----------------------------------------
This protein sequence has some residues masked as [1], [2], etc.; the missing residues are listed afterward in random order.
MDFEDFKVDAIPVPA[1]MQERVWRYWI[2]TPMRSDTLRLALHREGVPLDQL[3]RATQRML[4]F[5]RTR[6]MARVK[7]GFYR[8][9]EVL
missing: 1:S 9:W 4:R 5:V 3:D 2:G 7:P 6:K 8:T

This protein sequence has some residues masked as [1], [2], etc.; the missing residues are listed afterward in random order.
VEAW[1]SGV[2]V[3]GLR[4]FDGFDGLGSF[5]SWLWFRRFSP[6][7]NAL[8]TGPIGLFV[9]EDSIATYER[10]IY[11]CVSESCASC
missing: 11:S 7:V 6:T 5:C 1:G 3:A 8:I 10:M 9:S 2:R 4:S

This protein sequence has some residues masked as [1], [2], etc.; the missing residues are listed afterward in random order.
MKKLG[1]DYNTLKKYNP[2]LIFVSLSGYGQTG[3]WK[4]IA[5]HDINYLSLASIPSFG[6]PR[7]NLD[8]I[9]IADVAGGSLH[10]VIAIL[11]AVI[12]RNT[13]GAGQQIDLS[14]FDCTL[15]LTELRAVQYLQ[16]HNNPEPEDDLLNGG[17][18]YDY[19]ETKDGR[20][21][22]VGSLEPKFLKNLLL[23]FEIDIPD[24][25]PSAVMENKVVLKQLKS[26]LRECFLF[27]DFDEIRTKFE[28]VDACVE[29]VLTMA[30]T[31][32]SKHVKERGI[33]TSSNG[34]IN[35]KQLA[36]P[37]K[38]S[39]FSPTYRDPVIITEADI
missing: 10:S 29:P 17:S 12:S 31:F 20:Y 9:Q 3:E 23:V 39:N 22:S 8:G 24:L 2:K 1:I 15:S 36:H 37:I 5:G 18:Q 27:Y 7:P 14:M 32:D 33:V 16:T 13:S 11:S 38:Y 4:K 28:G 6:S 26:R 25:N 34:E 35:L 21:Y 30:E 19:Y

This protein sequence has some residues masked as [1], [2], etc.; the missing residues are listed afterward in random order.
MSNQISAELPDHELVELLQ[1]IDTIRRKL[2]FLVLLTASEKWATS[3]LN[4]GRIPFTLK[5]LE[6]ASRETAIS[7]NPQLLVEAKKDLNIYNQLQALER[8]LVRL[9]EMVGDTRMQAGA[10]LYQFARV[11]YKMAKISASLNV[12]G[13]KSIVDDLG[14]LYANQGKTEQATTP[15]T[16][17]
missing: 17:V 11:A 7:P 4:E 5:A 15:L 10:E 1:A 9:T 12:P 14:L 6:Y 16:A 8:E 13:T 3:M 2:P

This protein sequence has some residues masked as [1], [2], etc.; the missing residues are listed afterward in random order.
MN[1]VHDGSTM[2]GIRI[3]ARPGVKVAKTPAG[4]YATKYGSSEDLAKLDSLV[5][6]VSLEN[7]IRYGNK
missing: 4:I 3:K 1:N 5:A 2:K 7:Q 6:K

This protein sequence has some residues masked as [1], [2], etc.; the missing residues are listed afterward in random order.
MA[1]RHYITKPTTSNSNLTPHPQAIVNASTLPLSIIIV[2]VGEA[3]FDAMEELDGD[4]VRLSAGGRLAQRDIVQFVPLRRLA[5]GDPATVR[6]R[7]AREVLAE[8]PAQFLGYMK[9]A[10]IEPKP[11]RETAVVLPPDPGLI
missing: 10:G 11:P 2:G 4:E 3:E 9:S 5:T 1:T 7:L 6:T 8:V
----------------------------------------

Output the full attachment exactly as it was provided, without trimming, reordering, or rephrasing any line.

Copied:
This protein sequence has some residues masked as [1], [2], etc.; the missing residues are listed afterward in random order.
MDFEDFKVDAIPVPA[1]MQERVWRYWI[2]TPMRSDTLRLALHREGVPLDQL[3]RATQRML[4]F[5]RTR[6]MARVK[7]GFYR[8][9]EVL
missing: 1:S 9:W 4:R 5:V 3:D 2:G 7:P 6:K 8:T

This protein sequence has some residues masked as [1], [2], etc.; the missing residues are listed afterward in random order.
VEAW[1]SGV[2]V[3]GLR[4]FDGFDGLGSF[5]SWLWFRRFSP[6][7]NAL[8]TGPIGLFV[9]EDSIATYER[10]IY[11]CVSESCASC
missing: 11:S 7:V 6:T 5:C 1:G 3:A 8:I 10:M 9:S 2:R 4:S

This protein sequence has some residues masked as [1], [2], etc.; the missing residues are listed afterward in random order.
MKKLG[1]DYNTLKKYNP[2]LIFVSLSGYGQTG[3]WK[4]IA[5]HDINYLSLASIPSFG[6]PR[7]NLD[8]I[9]IADVAGGSLH[10]VIAIL[11]AVI[12]RNT[13]GAGQQIDLS[14]FDCTL[15]LTELRAVQYLQ[16]HNNPEPEDDLLNGG[17][18]YDY[19]ETKDGR[20][21][22]VGSLEPKFLKNLLL[23]FEIDIPD[24][25]PSAVMENKVVLKQLKS[26]LRECFLF[27]DFDEIRTKFE[28]VDACVE[29]VLTMA[30]T[31][32]SKHVKERGI[33]TSSNG[34]IN[35]KQLA[36]P[37]K[38]S[39]FSPTYRDPVIITEADI
missing: 10:S 29:P 17:S 12:S 31:F 20:Y 9:Q 3:E 23:V 39:N 22:S 8:G 24:L 2:K 1:I 15:S 36:H 37:I 5:G 18:Q 27:Y 7:P 14:M 32:D 33:V 16:T 13:S 11:S 38:Y 4:K 28:G 6:S 26:R 25:N 34:E 35:L 21:Y 30:E 19:Y

This protein sequence has some residues masked as [1], [2], etc.; the missing residues are listed afterward in random order.
MSNQISAELPDHELVELLQ[1]IDTIRRKL[2]FLVLLTASEKWATS[3]LN[4]GRIPFTLK[5]LE[6]ASRETAIS[7]NPQLLVEAKKDLNIYNQLQALER[8]LVRL[9]EMVGDTRMQAGA[10]LYQFARV[11]YKMAKISASLNV[12]G[13]KSIVDDLG[14]LYANQGKTEQATTP[15]T[16][17]
missing: 17:V 11:A 7:P 4:E 5:A 15:L 10:E 1:A 9:T 12:P 14:L 6:Y 16:A 8:E 13:T 3:M 2:P

This protein sequence has some residues masked as [1], [2], etc.; the missing residues are listed afterward in random order.
MN[1]VHDGSTM[2]GIRI[3]ARPGVKVAKTPAG[4]YATKYGSSEDLAKLDSLV[5][6]VSLEN[7]IRYGNK
missing: 4:I 3:K 1:N 5:A 2:K 7:Q 6:K

This protein sequence has some residues masked as [1], [2], etc.; the missing residues are listed afterward in random order.
MA[1]RHYITKPTTSNSNLTPHPQAIVNASTLPLSIIIV[2]VGEA[3]FDAMEELDGD[4]VRLSAGGRLAQRDIVQFVPLRRLA[5]GDPATVR[6]R[7]AREVLAE[8]PAQFLGYMK[9]A[10]IEPKP[11]RETAVVLPPDPGLI
missing: 10:G 11:P 2:G 4:E 3:E 9:S 5:T 1:T 7:L 6:T 8:V